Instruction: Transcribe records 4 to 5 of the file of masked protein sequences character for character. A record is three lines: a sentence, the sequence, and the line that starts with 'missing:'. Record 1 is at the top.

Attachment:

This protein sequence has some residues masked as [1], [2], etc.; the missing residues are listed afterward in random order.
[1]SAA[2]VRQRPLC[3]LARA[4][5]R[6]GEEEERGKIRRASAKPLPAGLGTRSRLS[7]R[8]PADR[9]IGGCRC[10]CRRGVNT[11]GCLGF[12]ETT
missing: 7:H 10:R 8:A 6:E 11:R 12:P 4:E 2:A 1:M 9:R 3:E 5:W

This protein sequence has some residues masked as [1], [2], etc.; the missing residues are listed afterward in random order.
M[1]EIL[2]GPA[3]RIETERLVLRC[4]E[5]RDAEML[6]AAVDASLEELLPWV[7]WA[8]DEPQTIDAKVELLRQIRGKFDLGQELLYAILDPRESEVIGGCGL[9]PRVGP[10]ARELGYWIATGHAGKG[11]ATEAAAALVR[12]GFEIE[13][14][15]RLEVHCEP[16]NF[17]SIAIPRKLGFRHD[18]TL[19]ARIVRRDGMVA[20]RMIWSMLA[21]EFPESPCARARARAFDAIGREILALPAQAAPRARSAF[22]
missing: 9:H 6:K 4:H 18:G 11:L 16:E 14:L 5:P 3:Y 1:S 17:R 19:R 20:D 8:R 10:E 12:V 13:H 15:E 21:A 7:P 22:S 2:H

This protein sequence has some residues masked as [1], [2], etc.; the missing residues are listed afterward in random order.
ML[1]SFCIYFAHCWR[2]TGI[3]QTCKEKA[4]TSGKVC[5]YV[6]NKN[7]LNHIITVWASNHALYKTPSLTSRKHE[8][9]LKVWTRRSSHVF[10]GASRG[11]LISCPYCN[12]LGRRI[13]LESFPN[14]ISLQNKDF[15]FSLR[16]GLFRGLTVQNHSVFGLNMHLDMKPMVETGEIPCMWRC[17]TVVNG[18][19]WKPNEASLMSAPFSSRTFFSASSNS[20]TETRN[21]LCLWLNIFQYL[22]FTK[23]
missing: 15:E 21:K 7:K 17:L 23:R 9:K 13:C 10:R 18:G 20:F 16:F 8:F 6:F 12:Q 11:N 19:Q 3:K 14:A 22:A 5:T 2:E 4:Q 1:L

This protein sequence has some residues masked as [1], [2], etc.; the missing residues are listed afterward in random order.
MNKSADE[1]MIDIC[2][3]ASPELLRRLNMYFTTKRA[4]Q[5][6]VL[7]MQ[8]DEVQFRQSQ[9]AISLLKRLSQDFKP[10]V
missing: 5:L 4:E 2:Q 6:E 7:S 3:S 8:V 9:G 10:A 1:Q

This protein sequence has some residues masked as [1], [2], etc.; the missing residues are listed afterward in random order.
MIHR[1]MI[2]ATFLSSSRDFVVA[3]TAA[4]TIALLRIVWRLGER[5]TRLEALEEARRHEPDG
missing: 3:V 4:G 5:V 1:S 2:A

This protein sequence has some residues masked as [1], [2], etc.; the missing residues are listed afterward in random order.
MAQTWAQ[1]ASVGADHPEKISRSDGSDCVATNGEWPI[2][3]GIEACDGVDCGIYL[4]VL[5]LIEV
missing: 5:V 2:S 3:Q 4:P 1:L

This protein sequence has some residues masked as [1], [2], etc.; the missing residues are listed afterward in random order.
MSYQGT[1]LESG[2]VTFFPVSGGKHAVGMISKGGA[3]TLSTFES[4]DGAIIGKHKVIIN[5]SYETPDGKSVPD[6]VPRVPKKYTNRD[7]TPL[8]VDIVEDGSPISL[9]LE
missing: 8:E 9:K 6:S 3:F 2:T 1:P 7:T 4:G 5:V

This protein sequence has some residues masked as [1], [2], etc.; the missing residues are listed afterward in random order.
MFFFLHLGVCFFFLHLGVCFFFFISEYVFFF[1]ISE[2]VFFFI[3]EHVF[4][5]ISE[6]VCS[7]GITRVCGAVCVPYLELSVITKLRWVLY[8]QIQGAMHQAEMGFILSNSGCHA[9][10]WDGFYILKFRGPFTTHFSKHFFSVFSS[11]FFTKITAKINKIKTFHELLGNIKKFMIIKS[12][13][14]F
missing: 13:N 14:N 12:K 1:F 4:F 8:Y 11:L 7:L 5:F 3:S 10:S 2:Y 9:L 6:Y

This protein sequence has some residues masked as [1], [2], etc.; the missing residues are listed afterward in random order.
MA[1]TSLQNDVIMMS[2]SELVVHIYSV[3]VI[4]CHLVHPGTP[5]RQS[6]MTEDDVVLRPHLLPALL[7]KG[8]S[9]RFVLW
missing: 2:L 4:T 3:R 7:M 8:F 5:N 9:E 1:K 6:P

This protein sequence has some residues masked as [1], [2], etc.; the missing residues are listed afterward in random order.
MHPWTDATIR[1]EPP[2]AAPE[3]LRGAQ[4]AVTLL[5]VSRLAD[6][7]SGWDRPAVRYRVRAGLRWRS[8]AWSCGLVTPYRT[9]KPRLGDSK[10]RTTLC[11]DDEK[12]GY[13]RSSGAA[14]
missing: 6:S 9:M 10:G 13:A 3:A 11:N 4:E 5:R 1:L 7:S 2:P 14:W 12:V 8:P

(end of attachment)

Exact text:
This protein sequence has some residues masked as [1], [2], etc.; the missing residues are listed afterward in random order.
MNKSADE[1]MIDIC[2][3]ASPELLRRLNMYFTTKRA[4]Q[5][6]VL[7]MQ[8]DEVQFRQSQ[9]AISLLKRLSQDFKP[10]V
missing: 5:L 4:E 2:Q 6:E 7:S 3:S 8:V 9:G 10:A 1:Q

This protein sequence has some residues masked as [1], [2], etc.; the missing residues are listed afterward in random order.
MIHR[1]MI[2]ATFLSSSRDFVVA[3]TAA[4]TIALLRIVWRLGER[5]TRLEALEEARRHEPDG
missing: 3:V 4:G 5:V 1:S 2:A